Here’s what you can do:
- Complete a thorough search for similar patents, trademarks, and copyright (if applicable). Prior to being worried of others stealing something from you, ensure you aren’t infringing on someone else’s invention.
- Register for a trademark. Because your brand could blow up (in a good way) after appearing on a crowdfunding site, it’s important to protect it ahead of time.
- Think about applying for a provisional patent. Importantly, you have one year to do so after publicly announcing your product in the U.S. After the one-year window has closed, patent protection is unavailable and you lose the right to file a patent and be the exclusive producer of your invention. It’s worth pointing out that you’ll have to “produce” your idea in order for it to be patentable.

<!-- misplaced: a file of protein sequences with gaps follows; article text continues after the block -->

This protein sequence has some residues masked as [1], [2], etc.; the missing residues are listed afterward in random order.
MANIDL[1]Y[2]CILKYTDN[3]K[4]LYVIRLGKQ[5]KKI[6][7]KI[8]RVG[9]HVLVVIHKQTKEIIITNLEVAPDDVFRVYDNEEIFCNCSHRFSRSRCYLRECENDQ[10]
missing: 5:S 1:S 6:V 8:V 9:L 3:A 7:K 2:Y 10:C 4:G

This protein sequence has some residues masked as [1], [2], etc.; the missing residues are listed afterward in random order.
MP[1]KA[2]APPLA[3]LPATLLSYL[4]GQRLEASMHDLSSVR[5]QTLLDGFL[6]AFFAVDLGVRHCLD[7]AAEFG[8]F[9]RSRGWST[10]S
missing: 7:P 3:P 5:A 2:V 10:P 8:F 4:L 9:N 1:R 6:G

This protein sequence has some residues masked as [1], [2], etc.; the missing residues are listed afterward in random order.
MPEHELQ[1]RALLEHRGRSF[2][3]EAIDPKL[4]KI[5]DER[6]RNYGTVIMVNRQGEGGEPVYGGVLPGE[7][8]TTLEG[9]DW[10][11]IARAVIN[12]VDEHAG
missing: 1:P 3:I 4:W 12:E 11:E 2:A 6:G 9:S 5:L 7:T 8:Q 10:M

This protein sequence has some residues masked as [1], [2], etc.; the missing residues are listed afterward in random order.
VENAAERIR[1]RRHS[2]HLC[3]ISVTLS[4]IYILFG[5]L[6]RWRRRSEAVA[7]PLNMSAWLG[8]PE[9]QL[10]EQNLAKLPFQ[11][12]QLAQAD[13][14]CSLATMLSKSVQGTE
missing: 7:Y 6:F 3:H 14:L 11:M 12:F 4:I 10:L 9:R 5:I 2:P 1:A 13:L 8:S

- Make sure you understand the Jumpstart Our Business Startups (JOBS) Act as there are a bunch of legal requirements to abide by. If applicable, failure to ensure compliance beforehand could potentially cost you down the road.
- Compare the terms and conditions of the various crowdfunding sites to find out which offers the most protection for participants who find themselves in this situation.
- Think about not disclosing super important stuff. This may be difficult as investors like to be informed of everything, but it’s certainly an option.